I didn’t know. Well, Rohmer seems to have a tendency to do his movies in series, but they don’t… seem… to have to be watched in any kind of order?
As usual with Rohmer, it’s filmed in gorgeous surroundings, and it’s basically people sitting and standing, talking to each other about their lives. And as usual, it’s unclear what the movie is going to “be about”, if that’s a thing.
I haven’t seen that many Rohmer films… half a dozen? Something like that? This seems quite different from most of the other ones. But… perhaps… I’ve only seen his 80s and 90s movies? This is from 1970, and the er people on the screen really deliver lines. I mean, as opposed to what I’m used to seeing: People kinda sorta ad-libbing while adhering to the loose plot going on. These lines seem very very written.
The film received the Louis Delluc Prize for Best French film of the year, the 1971 Prix Méliès and the Grand Prix at the San Sebastián International Film Festival. It was named Best Film by the National Society of Film Critics and Best Foreign Film by the National Board of Review. It was nominated for Best Foreign Language Film at the Golden Globe Awards.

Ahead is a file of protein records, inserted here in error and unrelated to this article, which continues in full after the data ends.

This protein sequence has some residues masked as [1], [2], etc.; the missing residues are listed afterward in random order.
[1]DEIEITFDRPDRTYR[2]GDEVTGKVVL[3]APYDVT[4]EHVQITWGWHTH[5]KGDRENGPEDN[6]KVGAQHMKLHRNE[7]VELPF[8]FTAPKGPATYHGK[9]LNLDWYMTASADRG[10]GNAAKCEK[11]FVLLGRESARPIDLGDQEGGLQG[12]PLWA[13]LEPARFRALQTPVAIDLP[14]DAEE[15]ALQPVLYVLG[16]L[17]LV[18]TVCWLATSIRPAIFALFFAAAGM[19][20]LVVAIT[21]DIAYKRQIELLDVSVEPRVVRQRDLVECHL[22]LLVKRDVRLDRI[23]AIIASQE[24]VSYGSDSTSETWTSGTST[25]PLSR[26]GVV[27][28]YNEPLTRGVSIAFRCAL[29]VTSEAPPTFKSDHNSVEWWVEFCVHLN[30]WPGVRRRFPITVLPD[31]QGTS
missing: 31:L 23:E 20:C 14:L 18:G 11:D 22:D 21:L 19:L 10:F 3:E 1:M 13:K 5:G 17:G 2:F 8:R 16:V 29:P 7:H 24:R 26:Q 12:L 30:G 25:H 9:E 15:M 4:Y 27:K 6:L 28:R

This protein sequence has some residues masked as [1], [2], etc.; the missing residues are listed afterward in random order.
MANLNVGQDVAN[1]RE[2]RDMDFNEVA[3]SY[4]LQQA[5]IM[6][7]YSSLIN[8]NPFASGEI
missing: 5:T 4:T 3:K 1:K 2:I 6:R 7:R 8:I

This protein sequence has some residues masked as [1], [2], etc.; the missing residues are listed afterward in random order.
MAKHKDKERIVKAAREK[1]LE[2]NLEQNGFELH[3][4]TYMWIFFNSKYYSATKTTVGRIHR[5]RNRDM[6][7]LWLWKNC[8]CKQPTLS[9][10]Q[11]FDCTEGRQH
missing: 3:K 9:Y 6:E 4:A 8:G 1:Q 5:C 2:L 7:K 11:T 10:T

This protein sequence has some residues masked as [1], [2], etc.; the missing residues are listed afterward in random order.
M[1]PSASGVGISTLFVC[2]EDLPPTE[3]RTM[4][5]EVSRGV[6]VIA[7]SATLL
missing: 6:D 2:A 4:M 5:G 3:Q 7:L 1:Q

It was a huge international success. Vincent Canby called it “something close to a perfect film.”
Because this is the least interesting Rohmer movie I’ve seen. The cinematography is gorgeous, and the er actors are charming, but the plot (and it has more of a plot than any of his other movies that I’ve seen) is downright creepy.
I find it interesting that all the rapturous reviews on Rotten Tomatoes are written by men. I mean, they all are, even the one negative one.
The saving grace of this movie (beyond how beautiful it looks) is really the meta bits. It would have been insufferable without those bits… and it’s Rohmer’s least interesting movie anyway.
I mean, of the ones I’ve seen.